Opened in the September of 1927 this theater was built by the Bachechi family; Italian-Americans who wanted to give something back to their adopted Country.
The architecture is based on Aztec, Navajo and Pueblo designs. A contest was held to pick the name of the theater in keeping with it’s design. From over 500 entries Kimo was picked meaning ‘mountain lion’ in Pueblo.
In 1935 the theater was combined with Sunshine Theaters putting almost all of Albuquerque’s theaters under one company. They were then leased to a Texas theater company who was bought by Commonwealth Theaters in 1967. Commonwealth closed the Kimo in 1970.
When it opened again, shortly afterwards, it was showing adult films.
By 1977 it had suffered a fire and was in terrible shape. The city offered to buy it or have it condemned and demolished. The family sold it to the city.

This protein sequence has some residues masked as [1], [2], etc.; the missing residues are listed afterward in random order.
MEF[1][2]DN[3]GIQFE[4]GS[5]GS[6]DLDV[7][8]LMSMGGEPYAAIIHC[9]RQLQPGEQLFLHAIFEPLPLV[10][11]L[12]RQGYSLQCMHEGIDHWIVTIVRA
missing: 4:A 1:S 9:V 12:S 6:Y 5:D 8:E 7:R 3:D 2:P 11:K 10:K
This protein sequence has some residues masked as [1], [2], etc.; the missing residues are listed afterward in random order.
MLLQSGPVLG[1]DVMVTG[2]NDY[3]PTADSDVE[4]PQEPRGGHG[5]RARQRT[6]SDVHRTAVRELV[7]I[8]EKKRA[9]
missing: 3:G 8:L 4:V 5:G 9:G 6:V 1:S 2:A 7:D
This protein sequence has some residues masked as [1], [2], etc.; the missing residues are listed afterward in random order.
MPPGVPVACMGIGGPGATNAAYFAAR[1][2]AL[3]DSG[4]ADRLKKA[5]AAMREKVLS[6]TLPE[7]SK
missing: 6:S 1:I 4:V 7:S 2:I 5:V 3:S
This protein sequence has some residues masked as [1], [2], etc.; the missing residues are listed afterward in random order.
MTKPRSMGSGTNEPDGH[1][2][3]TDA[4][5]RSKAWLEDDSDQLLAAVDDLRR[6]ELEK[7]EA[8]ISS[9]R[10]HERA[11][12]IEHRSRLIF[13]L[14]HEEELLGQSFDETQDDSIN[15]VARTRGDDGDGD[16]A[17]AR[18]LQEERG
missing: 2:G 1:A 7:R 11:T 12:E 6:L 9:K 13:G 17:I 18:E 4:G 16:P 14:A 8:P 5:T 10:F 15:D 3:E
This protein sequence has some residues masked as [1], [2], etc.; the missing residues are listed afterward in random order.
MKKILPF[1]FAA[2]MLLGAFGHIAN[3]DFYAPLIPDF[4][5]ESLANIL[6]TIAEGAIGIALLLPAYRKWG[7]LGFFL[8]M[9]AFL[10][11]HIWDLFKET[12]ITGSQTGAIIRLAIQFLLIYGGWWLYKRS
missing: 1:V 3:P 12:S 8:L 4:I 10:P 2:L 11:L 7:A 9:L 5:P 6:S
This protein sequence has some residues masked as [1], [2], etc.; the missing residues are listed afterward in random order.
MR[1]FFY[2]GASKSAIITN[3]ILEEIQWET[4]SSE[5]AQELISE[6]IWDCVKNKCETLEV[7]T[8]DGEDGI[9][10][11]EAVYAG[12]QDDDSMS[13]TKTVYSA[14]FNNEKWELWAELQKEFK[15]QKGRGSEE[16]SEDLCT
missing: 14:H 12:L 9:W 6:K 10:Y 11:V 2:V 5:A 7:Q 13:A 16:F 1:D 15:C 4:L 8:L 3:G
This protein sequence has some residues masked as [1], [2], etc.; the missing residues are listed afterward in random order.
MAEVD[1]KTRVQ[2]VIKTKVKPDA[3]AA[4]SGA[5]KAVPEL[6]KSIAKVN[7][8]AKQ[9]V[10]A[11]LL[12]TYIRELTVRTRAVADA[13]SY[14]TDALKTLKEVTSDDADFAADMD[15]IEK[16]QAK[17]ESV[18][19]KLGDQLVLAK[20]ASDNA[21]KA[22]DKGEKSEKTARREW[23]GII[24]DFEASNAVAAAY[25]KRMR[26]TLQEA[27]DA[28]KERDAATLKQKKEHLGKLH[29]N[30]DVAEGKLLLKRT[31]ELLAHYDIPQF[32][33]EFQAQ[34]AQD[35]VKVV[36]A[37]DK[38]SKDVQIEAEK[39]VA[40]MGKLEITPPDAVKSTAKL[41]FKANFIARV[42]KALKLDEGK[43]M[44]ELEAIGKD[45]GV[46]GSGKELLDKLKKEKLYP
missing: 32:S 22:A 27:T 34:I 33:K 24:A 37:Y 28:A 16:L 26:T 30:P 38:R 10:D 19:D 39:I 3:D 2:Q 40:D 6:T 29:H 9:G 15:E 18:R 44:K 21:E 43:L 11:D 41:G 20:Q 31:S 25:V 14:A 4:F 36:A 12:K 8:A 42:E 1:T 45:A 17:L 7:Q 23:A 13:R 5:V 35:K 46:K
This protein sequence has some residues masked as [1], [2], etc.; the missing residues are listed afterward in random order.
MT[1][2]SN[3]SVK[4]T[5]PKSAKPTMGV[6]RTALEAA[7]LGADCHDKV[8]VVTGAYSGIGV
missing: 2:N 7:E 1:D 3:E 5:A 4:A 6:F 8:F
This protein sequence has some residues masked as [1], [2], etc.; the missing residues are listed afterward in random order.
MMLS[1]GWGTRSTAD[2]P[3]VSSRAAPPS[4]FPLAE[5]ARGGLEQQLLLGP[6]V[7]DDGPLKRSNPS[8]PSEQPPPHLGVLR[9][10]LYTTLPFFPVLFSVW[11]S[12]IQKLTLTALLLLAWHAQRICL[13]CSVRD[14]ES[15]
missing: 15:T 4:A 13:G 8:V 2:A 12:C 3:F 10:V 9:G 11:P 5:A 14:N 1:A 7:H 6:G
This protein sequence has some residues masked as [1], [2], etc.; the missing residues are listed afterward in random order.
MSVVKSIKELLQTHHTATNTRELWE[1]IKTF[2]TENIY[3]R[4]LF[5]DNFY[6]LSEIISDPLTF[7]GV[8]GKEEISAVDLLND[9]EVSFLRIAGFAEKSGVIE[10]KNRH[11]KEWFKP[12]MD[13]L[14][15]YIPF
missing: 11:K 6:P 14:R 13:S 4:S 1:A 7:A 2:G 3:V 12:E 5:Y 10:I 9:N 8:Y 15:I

In 2000 the city completely refurbished the theater including creating a 650 seat auditorium. In 2011 the city commissioned a replica of the origin neon sign that was above the doors when it opened in 1927.
In 1951 a 6 year old boy, Bobby Darnall, was killed when a boiler in the basement exploded and took out part of the lobby. Unfortunately, Bobby arrived in the lobby just in time to be killed in the explosion; 7 other people were injured.
Legend says if the performers do not leave some sort of gift backstage for Bobby little things will go wrong with the show rather like an April Fool’s joke or prank; ie flickering lights or missing items.
There is a story that Bobby disrupted a showing of a Christmas Carol in 1974 – it was actually in 1986 – but none of the performers putting on that show remember anything abnormal happening.
Either way its become a theater tradition to leave something for Bobby before hitting the stage.
The apparition of Bobby in jeans and a striped shirt – his clothes when he was killed – is also seen occasionally in the theater.
Another ghost, that of a lady in a bonnet, is also seen in the theater. No has identified her as of yet.